The annual steam shutdown will begin Sunday, May 8, at 6 p.m. and end Sunday, May 15, at 6 p.m. The Kent State University Power Plant shuts down every year after spring commencement for necessary maintenance on the boilers, steam transmission systems and electrical distribution systems.
During the shutdown, most buildings on the Kent Campus will not have hot water to sinks and showers and/or heat and air conditioning. Assistance and understanding during the process is appreciated.
Any questions about the steam shutdown can be addressed to Frank Renovich, firstname.lastname@example.org or 330-672-0775.Posted May 2, 2011
back to top
Grades for F3, H2 and W2 Courses Due May 10
Online grading for F3 courses (those which met March 28 – May 1), H2 courses (those which met March 3 through May 1) and W2 courses (those which meet online) is now available via FlashFAST. Grading is also now available for any Spring 2011 course section that was flexibly scheduled and has already ended. The deadline for grading submissions for these courses is midnight on Tuesday, May 10.
FlashFAST is accessible from any Internet-capable computer that has the cookies function enabled. To access FlashFAST, log in to FlashLine at http://flashline.kent.edu and click the Faculty and Advisor Tools tab. The link to your grade roster(s) is located in the Faculty and Advisor Toolbox, under the Submit Grades heading.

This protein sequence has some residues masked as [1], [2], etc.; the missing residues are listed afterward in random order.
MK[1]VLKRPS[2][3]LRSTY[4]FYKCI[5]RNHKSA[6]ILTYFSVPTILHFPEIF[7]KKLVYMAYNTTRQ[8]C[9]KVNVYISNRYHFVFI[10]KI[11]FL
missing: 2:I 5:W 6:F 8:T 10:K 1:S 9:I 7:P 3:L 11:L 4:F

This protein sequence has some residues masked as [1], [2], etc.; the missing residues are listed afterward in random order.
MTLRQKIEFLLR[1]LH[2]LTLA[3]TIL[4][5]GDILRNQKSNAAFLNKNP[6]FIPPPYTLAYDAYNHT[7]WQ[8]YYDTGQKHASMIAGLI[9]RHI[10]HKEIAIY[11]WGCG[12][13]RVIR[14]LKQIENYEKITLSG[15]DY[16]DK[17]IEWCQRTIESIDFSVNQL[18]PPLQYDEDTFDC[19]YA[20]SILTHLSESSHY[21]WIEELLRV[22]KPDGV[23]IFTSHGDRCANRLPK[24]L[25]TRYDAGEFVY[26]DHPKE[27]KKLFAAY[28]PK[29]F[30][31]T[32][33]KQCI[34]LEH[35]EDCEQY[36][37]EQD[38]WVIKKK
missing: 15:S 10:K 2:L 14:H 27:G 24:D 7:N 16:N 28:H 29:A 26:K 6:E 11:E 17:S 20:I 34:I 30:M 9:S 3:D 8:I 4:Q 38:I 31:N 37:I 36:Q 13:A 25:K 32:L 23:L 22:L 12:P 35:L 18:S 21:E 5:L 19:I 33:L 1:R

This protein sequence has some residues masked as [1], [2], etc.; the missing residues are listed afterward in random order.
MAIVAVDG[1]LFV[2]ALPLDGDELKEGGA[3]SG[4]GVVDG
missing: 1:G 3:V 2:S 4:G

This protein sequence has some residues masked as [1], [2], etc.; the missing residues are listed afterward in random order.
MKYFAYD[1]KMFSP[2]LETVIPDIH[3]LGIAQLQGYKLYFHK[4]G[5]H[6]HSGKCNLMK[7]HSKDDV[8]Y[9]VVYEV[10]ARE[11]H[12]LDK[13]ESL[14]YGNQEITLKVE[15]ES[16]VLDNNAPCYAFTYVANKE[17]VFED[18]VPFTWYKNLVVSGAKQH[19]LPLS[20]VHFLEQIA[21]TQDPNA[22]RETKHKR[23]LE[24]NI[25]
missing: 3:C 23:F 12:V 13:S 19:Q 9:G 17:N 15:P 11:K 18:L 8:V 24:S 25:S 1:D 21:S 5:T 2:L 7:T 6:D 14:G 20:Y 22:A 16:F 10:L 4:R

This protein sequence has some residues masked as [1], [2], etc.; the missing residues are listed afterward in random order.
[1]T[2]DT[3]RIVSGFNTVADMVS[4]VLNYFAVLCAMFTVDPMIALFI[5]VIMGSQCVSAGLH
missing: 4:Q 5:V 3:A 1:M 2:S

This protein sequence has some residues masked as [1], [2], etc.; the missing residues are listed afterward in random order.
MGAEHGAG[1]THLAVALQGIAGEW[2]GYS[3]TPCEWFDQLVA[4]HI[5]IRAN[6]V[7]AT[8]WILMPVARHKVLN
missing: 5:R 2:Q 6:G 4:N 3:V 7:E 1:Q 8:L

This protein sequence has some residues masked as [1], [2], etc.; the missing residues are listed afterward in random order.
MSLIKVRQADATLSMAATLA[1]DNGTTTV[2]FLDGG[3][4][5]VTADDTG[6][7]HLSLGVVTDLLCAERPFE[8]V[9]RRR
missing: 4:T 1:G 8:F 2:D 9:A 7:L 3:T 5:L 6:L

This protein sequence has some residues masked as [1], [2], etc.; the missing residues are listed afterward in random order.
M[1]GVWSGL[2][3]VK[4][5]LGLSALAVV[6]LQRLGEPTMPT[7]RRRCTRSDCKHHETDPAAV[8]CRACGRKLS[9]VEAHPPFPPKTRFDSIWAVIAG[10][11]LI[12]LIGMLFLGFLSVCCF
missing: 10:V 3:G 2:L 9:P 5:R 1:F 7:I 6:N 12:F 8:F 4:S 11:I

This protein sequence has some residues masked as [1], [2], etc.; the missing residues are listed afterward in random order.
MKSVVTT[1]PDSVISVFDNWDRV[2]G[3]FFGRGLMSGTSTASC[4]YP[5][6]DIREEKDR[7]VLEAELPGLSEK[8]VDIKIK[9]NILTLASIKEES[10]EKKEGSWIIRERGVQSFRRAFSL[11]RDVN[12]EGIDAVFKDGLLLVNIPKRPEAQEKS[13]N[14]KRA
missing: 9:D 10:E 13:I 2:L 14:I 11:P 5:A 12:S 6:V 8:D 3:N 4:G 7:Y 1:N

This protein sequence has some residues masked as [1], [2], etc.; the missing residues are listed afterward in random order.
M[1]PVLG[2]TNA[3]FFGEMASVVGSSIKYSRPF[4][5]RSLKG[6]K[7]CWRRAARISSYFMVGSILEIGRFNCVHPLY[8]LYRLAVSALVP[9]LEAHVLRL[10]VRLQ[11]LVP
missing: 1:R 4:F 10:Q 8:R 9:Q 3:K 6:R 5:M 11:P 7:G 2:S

Grades processing tips and FAQ may be found on the Office of the University Registrar's website at http://www.kent.edu/registrar/facstaff/facresc.cfm. Any faculty member who needs personalized instruction on submitting their grades via FlashFAST should contact their campus’s Office of the Registrar during normal business hours for assistance.
Also, as a helpful tip, it is recommended that you clean out your cookie and cache files regularly to help your computer run faster, and to potentially restore and/or improve your access to FlashFAST and/or FlashLine by improving your connection to the server. Our Helpdesk is prepared to offer assistance with these issues. Please contact them at 330-672-HELP (4357) for one-on-one assistance and for technical issues.
back to top
2010 Total Compensation Statements Available
Total Compensation statements for calendar year 2010 are now available in FlashLine for all full-time employees. The statements include a summary of the employee's earned income (salary, vacation and sick leave), university contributions for health benefits, the tuition waiver, workers' compensation, Medicare and employee retirement plans (Ohio Public Employees Retirement System, State Teachers Retirement System or Alternative Retirement Plan).
Willis Walker, vice president for Human Resources, says in today's economy, it is important for university employees to be aware of the total value of their compensation package.
"Your compensation package is more than just the dollar amount of your salary," Walker says. "It also includes things like health benefits, the tuition waiver, an employee assistance program and other resources that are a significant part of an employee's compensation."